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The new project from British conceptual artist Jamie Shovlin is a fabricated documentary about the imaginary exploitation film Hiker Meat, which Shovlin created by splicing together 1500 separate sequences from myriad low-budget slasher films from the last thirty years.
Hiker Meat may be a horror exploitation film, a low-rent iteration of the type David Cronenberg was making in the 1970s. And Jamie Shovlin may have created it by reassembling 1,500 film sequences from generically relevant films. Those fragments contributed
to an assembly of sixty scenes, presented in an order that apparently addresses the iconic
character of this highly structured cinematic form. Shovlin has never shown this creation
in a cinema and has no plans to do so. Instead, he has taken a number of oblique approaches
to defining what Hiker Meat might be and how it might have been created without his intervention, for example by presenting seventy-six feet of possibly archival blackboard
storyboards. The project has now reached a new level of ontological uncertainty with
Rough Cut (Hiker Meat), a gallery-based combination of a newly reconstructed “ making of ” documentary, an exact re-enactment (or unearthed archival fragment) of the film's opening and closing sequences, plus an original trailer and a few “ magical objects ” from what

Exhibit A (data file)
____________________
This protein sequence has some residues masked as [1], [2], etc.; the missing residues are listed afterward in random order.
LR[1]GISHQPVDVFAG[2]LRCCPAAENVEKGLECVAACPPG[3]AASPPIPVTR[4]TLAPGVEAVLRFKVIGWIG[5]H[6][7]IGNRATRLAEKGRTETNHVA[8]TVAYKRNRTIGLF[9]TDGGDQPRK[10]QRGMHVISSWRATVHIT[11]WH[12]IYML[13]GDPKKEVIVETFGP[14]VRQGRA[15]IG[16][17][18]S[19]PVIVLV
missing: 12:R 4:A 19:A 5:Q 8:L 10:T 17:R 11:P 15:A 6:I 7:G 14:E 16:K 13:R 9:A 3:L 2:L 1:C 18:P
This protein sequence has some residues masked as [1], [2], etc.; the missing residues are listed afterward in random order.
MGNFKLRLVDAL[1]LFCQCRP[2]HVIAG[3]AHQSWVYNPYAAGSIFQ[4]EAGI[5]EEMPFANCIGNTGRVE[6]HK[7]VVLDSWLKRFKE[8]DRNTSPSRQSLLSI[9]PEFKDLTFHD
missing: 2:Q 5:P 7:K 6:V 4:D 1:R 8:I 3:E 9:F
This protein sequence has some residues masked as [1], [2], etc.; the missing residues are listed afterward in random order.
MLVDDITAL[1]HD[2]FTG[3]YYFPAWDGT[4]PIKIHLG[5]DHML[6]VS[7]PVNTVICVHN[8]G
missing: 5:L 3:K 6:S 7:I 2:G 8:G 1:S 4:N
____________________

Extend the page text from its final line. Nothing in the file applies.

might have been Hiker Meat's production location.
Commissioned by Cornerhouse and TIFF, 2013.
Presented and organized in partnership with
the Museum of Contemporary Canadian Art,
952 Queen Street West. Runs daily, September 5-15.
Exhibition continues until December 29.
Co-curated by Noah Cowan and David Liss.
- Jamie Shovlin
- Jamie Shovlin lives and works in London. He is known
for such exhibitions as Naomi V. Jelish and Lustfaust: A
Folk Anthology 1976-1981. His work has been acquired by
both the Saatchi Gallery and Elspeth and Imogen Turner
Collection in London, and has been featured at Museo d'Arte
Contemporanea Roma, the Tate Modern in London, and
Artists Space in New York.